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I'm trying to train my hear to listen and separate out the chords, melody, bass, and drums in music I enjoy listening to, and practice my music by re-creating these styles.

I really like this artist's style, it's simple but catchy. In her other music I can catch onto the chords fine but I can't seem to hear it in this song. I can hear the bass line, the drums, and her voice acts as the melody.

I can hear the xylophone-style instrument but is this a second melody, or is this the chords?

If the former, does this song have no chords?

If the latter, are chords often played with this much rhythm?

  • they didn't ask what the chords are, they asked are there chords. – Michael Curtis Jun 26 at 19:48
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It's only the beginning that hasn't any chords, isn't it? The marimba-like instrument is mostly doubling the bass part two octaves higher, but there are synths in there from the first chorus on. The singer sings in thirds with herself throughout (there's an occasional fourth) so you know what the harmony is. It's

||: Dm / / / |G / / / |C / / / |Am / / / :|| throughout

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  • I guess I need to practice my ears because I can't hear it, but this is the answer I was looking for. Thanks – Riley Jun 25 at 19:07
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In the beginning the chords (mostly Am and G) are sort of implied by the bass line and the melody, towards the end the progression C Am Dm G is played explicitly.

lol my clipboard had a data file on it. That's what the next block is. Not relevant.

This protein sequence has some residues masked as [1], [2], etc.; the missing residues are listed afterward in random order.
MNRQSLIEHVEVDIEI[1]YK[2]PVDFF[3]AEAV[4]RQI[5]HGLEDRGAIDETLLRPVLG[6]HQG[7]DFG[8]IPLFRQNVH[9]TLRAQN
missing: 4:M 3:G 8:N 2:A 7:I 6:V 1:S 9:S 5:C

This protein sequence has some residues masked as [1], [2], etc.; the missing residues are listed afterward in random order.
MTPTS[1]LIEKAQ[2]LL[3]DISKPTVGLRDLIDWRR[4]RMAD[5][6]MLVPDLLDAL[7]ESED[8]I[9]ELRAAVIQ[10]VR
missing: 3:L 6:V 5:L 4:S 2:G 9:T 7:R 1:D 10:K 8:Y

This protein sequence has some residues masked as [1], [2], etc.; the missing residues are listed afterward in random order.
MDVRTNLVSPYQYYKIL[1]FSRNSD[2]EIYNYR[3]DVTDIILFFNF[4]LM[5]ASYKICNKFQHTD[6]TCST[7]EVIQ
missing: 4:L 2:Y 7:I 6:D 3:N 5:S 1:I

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  • I kind of understand what you mean, but do you have any resources or articles I can read about 'implied chords' and/or 'implied chord progressions'. Or even just quickly explain how the chords are implied? I've never heard of that technique until just now and I'm really new to all of this. – Riley Jun 25 at 16:42
  • @Riley, it's not a technique, it's simply a sense of what chords sound best with a given melody, and by the way, this sense is not absolute, but depends on style -- the same melody may suggest different chords depending on whether your style is pop, rock, or jazz. Microsoft once made a software that automatically added chords to melodic lines, with varied results, sometimes hilarious: the software was called Songsmith, search for a few videos and you'll see what I mean (e.g. ace of spades) – MMazzon Jun 25 at 17:24
  • Sorry I should have clarified, that's not exactly what I meant. I meant that you said the bass line and melody imply the chord progression. Does this mean the progression doesn't exist(until the end) but the bass line and melody are still played within the 'rules' of the chord progression that doesn't exist yet? – Riley Jun 25 at 17:43
  • When she begins to sing, I hear (in mind mind) an A minor chord, even though at that time there is only a bass line and the melody. Try playing an Am on a guitar or a piano at that point, and you'll see what I mean. In other words, if I were to add an actual chord to the arrangement at that moment, I feel that an A minor would fit. Later on, one the other hand, at the end of the song, a C-Am-Dm-G progression of chords is clearly heard. – MMazzon Jun 25 at 17:54
  • @Riley, 'implied harmony' - you may need to look up some terms about chords, but the idea is triads and seventh chords can be implied with only two parts, treble and bass. These chords Dm G C Am can be implied with bass all chord roots D G C A and treble F F E E, relative to the bass the treble plays the third, seventh, third, and fifth of each chord. Actually, between the bass, voices in harmony, and the marimba/synth parts you probably get mostly complete chords, but it's harder to hear those parts combine to chords compared to chords played on guitar or keyboard. – Michael Curtis Jun 26 at 21:08

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